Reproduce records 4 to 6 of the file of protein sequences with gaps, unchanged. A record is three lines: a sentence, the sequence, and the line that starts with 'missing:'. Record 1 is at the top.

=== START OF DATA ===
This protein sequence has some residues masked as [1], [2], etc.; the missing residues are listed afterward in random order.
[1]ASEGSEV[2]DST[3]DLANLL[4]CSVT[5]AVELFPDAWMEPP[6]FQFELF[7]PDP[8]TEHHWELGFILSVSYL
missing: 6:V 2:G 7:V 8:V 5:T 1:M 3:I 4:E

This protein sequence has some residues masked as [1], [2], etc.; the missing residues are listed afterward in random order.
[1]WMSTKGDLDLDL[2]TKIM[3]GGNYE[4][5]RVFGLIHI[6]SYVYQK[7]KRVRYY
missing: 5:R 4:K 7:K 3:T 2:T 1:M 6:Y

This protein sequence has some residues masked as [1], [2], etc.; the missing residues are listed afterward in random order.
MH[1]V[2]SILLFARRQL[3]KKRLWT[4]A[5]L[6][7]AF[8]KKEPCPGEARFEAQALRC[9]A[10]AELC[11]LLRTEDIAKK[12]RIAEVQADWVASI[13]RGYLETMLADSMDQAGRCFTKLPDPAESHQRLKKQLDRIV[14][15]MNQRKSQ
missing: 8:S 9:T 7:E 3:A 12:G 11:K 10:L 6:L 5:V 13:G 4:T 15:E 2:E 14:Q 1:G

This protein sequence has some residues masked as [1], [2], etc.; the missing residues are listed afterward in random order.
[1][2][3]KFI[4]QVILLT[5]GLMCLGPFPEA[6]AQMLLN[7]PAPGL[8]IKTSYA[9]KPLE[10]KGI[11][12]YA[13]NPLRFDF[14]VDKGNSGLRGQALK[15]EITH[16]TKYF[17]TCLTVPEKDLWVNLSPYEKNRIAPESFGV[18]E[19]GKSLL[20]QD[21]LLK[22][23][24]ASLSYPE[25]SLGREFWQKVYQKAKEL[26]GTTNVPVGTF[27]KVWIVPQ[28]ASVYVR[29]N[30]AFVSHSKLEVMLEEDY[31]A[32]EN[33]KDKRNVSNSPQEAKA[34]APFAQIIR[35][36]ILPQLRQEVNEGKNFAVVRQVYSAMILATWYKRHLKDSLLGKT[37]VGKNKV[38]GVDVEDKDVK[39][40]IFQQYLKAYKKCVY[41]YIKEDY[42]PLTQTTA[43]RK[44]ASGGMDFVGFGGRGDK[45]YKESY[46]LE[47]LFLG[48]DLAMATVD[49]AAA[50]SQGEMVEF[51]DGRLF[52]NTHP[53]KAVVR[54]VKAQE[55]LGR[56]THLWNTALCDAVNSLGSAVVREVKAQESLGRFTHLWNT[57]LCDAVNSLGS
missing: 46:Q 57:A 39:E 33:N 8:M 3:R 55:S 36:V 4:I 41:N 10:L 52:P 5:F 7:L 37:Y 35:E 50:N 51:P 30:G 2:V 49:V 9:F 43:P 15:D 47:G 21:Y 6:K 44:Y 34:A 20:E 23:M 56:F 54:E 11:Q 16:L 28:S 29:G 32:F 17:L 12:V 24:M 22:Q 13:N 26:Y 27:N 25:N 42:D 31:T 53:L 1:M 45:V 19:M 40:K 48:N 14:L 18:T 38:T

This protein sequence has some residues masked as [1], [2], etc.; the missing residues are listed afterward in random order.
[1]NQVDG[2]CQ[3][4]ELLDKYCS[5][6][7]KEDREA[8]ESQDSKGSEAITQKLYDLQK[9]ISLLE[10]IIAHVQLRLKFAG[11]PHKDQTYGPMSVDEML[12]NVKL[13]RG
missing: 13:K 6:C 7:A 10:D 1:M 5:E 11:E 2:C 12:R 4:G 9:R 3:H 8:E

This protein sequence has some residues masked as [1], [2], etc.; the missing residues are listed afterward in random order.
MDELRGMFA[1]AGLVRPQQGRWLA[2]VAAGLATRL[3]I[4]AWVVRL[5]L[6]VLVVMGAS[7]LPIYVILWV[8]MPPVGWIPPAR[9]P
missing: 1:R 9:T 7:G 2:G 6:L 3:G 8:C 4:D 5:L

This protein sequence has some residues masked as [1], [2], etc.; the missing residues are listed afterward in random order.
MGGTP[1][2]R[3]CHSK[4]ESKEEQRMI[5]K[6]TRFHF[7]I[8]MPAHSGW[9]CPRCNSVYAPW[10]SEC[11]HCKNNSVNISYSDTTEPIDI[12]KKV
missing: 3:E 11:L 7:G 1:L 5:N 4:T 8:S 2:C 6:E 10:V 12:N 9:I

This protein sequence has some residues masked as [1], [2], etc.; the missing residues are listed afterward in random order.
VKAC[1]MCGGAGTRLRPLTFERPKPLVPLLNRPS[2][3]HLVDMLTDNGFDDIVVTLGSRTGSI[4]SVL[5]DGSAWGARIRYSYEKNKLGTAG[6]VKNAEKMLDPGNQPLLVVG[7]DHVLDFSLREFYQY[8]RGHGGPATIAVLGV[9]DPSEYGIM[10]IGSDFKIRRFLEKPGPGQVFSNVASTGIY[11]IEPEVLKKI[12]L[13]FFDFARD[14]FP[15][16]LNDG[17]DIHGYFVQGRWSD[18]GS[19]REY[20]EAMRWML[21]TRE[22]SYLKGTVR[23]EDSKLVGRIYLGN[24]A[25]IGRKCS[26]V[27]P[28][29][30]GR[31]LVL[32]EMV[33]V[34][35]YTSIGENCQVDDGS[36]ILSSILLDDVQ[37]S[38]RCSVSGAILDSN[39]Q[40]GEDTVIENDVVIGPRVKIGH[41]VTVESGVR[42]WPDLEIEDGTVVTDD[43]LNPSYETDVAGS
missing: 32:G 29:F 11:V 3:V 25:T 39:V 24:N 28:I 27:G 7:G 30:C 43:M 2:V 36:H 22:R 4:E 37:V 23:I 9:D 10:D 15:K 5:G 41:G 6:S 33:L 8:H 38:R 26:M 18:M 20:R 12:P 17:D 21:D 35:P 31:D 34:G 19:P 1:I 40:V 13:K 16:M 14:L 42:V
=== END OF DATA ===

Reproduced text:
This protein sequence has some residues masked as [1], [2], etc.; the missing residues are listed afterward in random order.
[1][2][3]KFI[4]QVILLT[5]GLMCLGPFPEA[6]AQMLLN[7]PAPGL[8]IKTSYA[9]KPLE[10]KGI[11][12]YA[13]NPLRFDF[14]VDKGNSGLRGQALK[15]EITH[16]TKYF[17]TCLTVPEKDLWVNLSPYEKNRIAPESFGV[18]E[19]GKSLL[20]QD[21]LLK[22][23][24]ASLSYPE[25]SLGREFWQKVYQKAKEL[26]GTTNVPVGTF[27]KVWIVPQ[28]ASVYVR[29]N[30]AFVSHSKLEVMLEEDY[31]A[32]EN[33]KDKRNVSNSPQEAKA[34]APFAQIIR[35][36]ILPQLRQEVNEGKNFAVVRQVYSAMILATWYKRHLKDSLLGKT[37]VGKNKV[38]GVDVEDKDVK[39][40]IFQQYLKAYKKCVY[41]YIKEDY[42]PLTQTTA[43]RK[44]ASGGMDFVGFGGRGDK[45]YKESY[46]LE[47]LFLG[48]DLAMATVD[49]AAA[50]SQGEMVEF[51]DGRLF[52]NTHP[53]KAVVR[54]VKAQE[55]LGR[56]THLWNTALCDAVNSLGSAVVREVKAQESLGRFTHLWNT[57]LCDAVNSLGS
missing: 46:Q 57:A 39:E 33:N 8:M 3:R 55:S 36:V 4:I 41:N 10:L 52:P 5:F 7:L 37:Y 35:E 50:N 51:P 30:G 2:V 49:V 9:F 43:P 15:D 47:G 21:Y 6:K 44:Y 34:A 20:E 23:M 56:F 54:E 11:Q 16:L 28:S 29:G 32:F 17:L 12:V 24:M 22:Q 13:N 26:Y 27:N 25:N 42:D 31:T 53:L 1:M 45:V 19:M 40:K 48:N 14:L 18:T 38:T

This protein sequence has some residues masked as [1], [2], etc.; the missing residues are listed afterward in random order.
[1]NQVDG[2]CQ[3][4]ELLDKYCS[5][6][7]KEDREA[8]ESQDSKGSEAITQKLYDLQK[9]ISLLE[10]IIAHVQLRLKFAG[11]PHKDQTYGPMSVDEML[12]NVKL[13]RG
missing: 13:K 6:C 7:A 10:D 1:M 5:E 11:E 2:C 12:R 4:G 9:R 3:H 8:E

This protein sequence has some residues masked as [1], [2], etc.; the missing residues are listed afterward in random order.
MDELRGMFA[1]AGLVRPQQGRWLA[2]VAAGLATRL[3]I[4]AWVVRL[5]L[6]VLVVMGAS[7]LPIYVILWV[8]MPPVGWIPPAR[9]P
missing: 1:R 9:T 7:G 2:G 6:L 3:G 8:C 4:D 5:L